The Motifs of the Baluchari Sarees

The Motifs of the Baluchari Sarees

geographical indication (GI) is a name or sign used on products which correspond to a specific geographical location or origin. The use of a geographical indication may act as a certification that the product possesses certain qualities, is made according to traditional methods or enjoys a certain reputation, due to its geographical origin.

The Baluchari sari has been granted the status of geographical indication in India. This saree originated in Murshidabad but is presently woven in Bishnupur in West Bengal.

What makes this traditional silk saree different is the socio-cultural motif it carries on its pallu. Weaving the designs or motifs on the pallu of these traditional silks took as much as 16-18 weeks before the introduction of jacquard weaving and presently take up to two weeks to weave.

When the sarees were woven in Murshidabad, they used traditional jala looms. Jala is the prototype design, making which was an elaborate and intricate process. During the revival of the baluchari, artist Subha Thakur introduced the jacquard technique of weaving where the design is made on cards after being drawn on graph paper. Weaving Baluchari through these stitched board designs can take as long as two weeks to make, but they are not as intricate as the designs of jala woven Baluchari.

The motifs used have immense socio-cultural significance, which is what makes the saris so different and priceless. Before the revival of these saris, they were commissioned by the first Nawab of Bengal and contained courtly scenes of revelry - with men and women in repose smoking from hookahs and having feasts.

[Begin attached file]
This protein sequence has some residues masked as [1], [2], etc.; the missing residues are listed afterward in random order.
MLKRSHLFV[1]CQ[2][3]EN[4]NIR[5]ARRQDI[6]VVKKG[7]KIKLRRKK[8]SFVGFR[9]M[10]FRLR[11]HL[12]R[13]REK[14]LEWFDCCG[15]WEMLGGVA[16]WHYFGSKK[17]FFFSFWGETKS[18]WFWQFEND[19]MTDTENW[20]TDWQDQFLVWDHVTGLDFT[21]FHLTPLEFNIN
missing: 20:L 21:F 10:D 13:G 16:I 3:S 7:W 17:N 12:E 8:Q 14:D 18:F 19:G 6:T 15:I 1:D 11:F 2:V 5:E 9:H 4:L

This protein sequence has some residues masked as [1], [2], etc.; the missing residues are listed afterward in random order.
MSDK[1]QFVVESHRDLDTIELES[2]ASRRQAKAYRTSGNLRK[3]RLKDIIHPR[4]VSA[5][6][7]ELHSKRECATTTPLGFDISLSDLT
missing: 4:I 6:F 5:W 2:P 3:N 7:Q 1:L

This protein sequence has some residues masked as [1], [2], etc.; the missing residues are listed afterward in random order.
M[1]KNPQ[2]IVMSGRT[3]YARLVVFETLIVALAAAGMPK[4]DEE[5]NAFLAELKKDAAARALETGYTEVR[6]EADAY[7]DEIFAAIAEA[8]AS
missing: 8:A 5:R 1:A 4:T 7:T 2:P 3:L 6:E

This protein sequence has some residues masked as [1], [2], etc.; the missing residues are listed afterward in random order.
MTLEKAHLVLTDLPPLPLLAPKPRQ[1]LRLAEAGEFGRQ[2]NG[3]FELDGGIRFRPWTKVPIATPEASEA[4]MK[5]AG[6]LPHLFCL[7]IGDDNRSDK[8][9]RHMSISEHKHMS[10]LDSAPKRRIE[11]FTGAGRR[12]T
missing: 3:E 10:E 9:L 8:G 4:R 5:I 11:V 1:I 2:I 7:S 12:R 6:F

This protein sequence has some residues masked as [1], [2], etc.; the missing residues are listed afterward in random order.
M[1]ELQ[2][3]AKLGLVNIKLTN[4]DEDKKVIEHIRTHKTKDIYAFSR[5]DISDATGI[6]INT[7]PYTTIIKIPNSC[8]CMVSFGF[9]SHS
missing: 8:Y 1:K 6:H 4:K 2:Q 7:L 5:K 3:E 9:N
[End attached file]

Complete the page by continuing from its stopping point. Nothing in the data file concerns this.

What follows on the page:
As the weavers during that era sold their skills for patronage, the sarees were based on themes related to the Nawab’s life. This is also where the minute details became a ritual. Each noble would be identifiable in the scenes, the dresses, carpets chairs, and thrones would all be historically accurate.

The best weavers would even sign their names in their saree designs like on a canvas, and owning these pieces, therefore, is a bit like owning art.

The weight of that tradition carried forward into the revival of the Baluchari post-independence. After its revival, the Baluchari was traditionally worn by upper-class Brahmin women during important religious festivals. The transformation in the motifs reflects this change of patronage. Now, these heavy silks have motifs from traditional Hindu religious texts and folk-tales. The most commonly drawn scenes are from the Mahabharata and the Ramayana. One of the most popular type of Baluchari designs is a scene from the Bhagvat Gita, with Krishna and Arjun on the chariot on their way to the battlefield.

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